In his brilliantly titled Hawking Hawking: The Selling of a Scientific Celebrity, science writer Charles Seife (Zero: The Biography of a Dangerous Idea) deconstructs physicist Stephen Hawking's (1942-2018) celebrity, separating the complicated human being and the scientific problems that fascinated him from the popular image of Hawking as a towering genius. Seife focuses on Hawking as a scientist, arguing that in his later years Hawking had trended toward scientific irrelevance. In adopting an unusual reverse-chronological approach to biography--Hawking Hawking opens with Hawking's funeral and proceeds backward from there--Seife is able to show Hawking's celebrity fade away as his scientific achievements come to the fore.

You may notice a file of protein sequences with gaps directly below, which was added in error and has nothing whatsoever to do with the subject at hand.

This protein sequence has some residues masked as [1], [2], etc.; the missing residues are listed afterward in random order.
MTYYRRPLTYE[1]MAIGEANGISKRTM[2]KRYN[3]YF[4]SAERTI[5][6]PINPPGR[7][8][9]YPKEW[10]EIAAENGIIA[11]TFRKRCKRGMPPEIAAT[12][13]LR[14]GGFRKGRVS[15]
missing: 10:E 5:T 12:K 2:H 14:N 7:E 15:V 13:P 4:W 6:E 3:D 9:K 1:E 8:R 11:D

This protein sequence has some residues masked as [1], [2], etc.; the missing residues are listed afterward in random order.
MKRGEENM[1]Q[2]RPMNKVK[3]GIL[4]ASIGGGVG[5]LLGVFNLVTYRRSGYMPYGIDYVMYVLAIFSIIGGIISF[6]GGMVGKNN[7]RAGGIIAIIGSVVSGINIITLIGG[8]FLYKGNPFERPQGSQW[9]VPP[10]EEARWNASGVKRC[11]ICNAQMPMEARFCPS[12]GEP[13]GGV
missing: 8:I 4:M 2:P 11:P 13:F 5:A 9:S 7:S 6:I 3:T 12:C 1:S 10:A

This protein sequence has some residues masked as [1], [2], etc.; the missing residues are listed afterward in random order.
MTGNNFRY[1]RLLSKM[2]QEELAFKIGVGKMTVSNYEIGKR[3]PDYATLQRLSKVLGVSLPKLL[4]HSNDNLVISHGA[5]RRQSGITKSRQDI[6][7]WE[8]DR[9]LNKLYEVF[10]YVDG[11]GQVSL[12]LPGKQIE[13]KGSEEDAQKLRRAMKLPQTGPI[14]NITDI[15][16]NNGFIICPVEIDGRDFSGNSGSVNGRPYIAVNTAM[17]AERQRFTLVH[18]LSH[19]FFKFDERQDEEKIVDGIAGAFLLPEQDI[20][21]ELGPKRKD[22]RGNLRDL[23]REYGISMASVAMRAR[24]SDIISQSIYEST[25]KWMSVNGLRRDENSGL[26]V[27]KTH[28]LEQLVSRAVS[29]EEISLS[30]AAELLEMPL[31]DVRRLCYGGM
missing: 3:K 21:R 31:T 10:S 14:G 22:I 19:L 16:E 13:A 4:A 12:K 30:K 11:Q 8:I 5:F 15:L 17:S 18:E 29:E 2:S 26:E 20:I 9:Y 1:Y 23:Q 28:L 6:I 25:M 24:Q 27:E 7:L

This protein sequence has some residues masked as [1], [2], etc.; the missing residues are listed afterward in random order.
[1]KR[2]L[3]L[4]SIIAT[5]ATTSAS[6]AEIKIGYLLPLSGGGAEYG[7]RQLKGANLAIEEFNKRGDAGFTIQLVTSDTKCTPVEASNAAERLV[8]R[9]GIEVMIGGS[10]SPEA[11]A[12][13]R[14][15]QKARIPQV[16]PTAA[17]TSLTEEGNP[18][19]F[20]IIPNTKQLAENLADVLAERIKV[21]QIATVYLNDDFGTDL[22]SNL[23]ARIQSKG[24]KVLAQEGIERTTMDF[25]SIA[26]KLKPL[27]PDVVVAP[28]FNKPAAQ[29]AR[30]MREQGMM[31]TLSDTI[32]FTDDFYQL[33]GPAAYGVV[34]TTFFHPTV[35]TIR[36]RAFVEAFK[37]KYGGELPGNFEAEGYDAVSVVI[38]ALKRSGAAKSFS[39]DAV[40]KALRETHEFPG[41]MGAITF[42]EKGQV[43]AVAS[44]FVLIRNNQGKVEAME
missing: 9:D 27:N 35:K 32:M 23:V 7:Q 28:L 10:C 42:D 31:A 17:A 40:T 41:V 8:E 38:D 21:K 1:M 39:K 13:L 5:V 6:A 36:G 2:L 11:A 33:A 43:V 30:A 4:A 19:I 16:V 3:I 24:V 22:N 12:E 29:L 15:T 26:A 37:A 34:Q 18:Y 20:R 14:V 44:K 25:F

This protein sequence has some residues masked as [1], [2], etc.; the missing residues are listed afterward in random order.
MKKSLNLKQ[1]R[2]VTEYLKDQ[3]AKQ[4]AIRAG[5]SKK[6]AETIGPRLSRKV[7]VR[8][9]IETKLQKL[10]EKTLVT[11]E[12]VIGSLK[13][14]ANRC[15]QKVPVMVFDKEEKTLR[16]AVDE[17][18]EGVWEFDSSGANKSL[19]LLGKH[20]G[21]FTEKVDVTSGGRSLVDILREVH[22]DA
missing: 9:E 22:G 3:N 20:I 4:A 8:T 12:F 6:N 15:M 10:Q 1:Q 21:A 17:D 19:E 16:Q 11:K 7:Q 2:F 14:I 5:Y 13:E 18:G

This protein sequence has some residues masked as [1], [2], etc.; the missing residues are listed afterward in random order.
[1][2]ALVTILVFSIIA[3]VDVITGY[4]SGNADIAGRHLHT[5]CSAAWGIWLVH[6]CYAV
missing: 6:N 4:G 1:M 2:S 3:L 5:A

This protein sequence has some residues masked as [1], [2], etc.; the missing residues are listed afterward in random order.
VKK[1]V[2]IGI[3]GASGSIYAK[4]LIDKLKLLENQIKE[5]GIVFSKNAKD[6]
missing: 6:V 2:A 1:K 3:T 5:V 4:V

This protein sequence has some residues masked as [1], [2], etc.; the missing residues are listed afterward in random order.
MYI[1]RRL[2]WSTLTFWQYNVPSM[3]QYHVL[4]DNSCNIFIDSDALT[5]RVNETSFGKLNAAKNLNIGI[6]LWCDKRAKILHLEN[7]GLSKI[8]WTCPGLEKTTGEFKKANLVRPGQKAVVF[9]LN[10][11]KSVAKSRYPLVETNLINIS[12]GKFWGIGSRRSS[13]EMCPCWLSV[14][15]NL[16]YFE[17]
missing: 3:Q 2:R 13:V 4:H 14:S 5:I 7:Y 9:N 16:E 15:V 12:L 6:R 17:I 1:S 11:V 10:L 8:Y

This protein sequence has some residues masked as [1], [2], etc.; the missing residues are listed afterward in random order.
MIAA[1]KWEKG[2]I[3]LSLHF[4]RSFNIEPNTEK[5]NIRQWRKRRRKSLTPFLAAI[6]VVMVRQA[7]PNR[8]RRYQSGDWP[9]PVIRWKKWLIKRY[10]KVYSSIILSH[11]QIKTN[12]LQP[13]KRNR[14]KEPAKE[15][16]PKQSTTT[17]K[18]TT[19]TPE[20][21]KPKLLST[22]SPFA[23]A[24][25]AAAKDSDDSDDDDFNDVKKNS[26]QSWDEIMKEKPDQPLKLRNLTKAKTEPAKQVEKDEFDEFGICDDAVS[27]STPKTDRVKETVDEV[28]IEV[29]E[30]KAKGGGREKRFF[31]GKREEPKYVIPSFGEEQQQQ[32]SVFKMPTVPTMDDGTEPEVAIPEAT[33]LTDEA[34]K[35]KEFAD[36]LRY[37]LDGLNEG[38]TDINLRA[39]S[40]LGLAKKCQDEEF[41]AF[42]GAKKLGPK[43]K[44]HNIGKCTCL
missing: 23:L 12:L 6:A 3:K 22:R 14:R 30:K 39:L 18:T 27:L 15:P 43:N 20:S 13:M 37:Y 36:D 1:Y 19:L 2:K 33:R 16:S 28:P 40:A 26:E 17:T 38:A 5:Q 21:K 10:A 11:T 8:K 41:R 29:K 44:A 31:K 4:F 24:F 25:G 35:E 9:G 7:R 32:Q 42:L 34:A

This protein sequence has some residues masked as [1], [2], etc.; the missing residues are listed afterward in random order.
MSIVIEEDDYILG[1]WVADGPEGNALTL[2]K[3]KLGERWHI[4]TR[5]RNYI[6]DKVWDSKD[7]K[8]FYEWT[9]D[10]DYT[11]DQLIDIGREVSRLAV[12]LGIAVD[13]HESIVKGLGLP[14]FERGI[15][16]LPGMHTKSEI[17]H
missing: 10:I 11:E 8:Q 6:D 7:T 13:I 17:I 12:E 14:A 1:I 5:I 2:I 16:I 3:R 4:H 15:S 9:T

Late in Hawking's life, there was a tendency to turn him into a symbol of intellect transcending earthly circumstances--namely, his almost miraculously long life with ALS. Hawking's illness did play an enormous role in his life and his work, putting strain on his relationship with his first wife, for example, and making communication more and more difficult. However, Hawking always resisted being defined by his illness, and Seife likewise places the greatest emphasis on the remarkable scientific achievements that brought him notice in the first place. Here, Seife demonstrates his own gift at explaining seemingly arcane theoretical problems and solutions to a lay audience, succeeding in communicating the magnitude of Hawking's breakthroughs. In examining Hawking's work on black holes, the nature of the early universe and much more, Seife is able to give Hawking's sweeping ideas the pride of place they have long deserved. --Hank Stephenson, the Sun magazine, manuscript reader